The endocannabinoid system is a vast signaling network that permits feedback circuits between cells and tissues. Cannabinoid receptors are inhibitory in nature meaning their activation decreases the activity of the cell in which they reside. The various endocannabinoids have differing levels of efficacy in activating cannabinoid receptors, so the precise mixture of endocannabinoids being released allows for the circuit to become finely tuned.
Endocannabinoid tone refers to the constant, low-level release of endocannabinoids that produces a consistent level of inhibition in order to keep cellular activity within the healthy range of homeostasis for that cell’s given function. In recent years, biologists have learned that the endocannabinoid system determines the baseline activity for a vast number of our cellular systems.
When your endocannabinoid tone changes, the activity of the systems under its control will also change. However, if you and your doctors are not aware that your endocannabinoid system has become altered, then the resulting condition will appear to have no specific cause.
What Does “Idiopathic” Mean?
A condition is considered idiopathic when doctors cannot determine its specific root cause. Because an idiopathic disorder has no known cause, we generally are unable to effectively treat it because we do not really know what is wrong. The three best examples out of the hundreds of common idiopathic conditions are migraines, fibromyalgia, and irritable bowel syndrome (IBS).
All three of these conditions involve hypersensitivity (to light, touch, certain foods, certain activities etc.), increased rates of comorbidity (one condition most likely presents along with or as a result of another condition), and mood disorders like anxiety/depression (these conditions have often been viewed as psychosomatic resulting from psychological origin).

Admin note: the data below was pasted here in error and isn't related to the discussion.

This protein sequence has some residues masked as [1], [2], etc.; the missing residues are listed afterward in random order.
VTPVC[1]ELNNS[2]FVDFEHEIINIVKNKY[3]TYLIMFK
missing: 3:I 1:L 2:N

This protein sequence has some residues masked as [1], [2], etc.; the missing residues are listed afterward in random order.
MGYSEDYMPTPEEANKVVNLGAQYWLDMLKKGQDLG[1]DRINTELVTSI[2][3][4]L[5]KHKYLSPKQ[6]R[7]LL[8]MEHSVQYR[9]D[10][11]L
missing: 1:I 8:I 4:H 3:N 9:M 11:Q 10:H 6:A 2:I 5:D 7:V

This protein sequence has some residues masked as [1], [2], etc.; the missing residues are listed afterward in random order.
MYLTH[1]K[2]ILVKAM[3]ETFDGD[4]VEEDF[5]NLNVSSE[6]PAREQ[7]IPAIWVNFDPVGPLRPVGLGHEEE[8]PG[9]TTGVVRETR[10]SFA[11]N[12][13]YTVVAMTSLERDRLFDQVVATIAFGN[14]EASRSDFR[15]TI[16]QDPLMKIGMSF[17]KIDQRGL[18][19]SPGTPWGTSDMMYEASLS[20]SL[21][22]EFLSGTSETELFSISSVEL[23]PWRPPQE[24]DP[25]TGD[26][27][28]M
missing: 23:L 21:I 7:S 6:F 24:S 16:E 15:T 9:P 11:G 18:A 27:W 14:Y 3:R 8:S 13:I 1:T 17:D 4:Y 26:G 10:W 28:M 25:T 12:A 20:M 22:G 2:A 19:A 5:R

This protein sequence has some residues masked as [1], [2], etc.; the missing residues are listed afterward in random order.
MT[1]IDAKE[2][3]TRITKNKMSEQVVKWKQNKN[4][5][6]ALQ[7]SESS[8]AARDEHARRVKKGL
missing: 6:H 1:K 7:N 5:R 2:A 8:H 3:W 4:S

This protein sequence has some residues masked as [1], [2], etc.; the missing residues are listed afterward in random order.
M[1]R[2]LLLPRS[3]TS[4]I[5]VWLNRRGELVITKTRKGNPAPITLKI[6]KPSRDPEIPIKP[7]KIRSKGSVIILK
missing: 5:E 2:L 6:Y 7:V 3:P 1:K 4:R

Sensory hypersensitivity, the presence of more than one condition, and mood disorders are commonly observed in varying ratios with hundreds of different conditions for which there is no known cause or cure. Migraines, fibromyalgia, and IBS simply make a good model set of conditions to demonstrate these characteristics. This is incredibly useful information because all three of these disease processes are highly controlled by the endocannabinoid system.
It makes sense then that the vast majority of doctors are not likely to even consider the endocannabinoid system as a potential origin of a disease. It also makes (less) sense that they would become frustrated to the point of implicating psychological “operator error” as having a causal relationship with conditions of this nature.
As more research is completed, it is becoming apparent that the endocannabinoid system is entrenched in the origin of not hundreds, but thousands of unique disease states that until now have eluded researchers and medical professionals. Hopefully, this research will make the word “idiopathic” obsolete within the next decade, and in so doing will improve the lives of millions of people living with conditions that magically appeared out of nowhere to cause detriment and tribulation with impunity. We just have to look in the right places.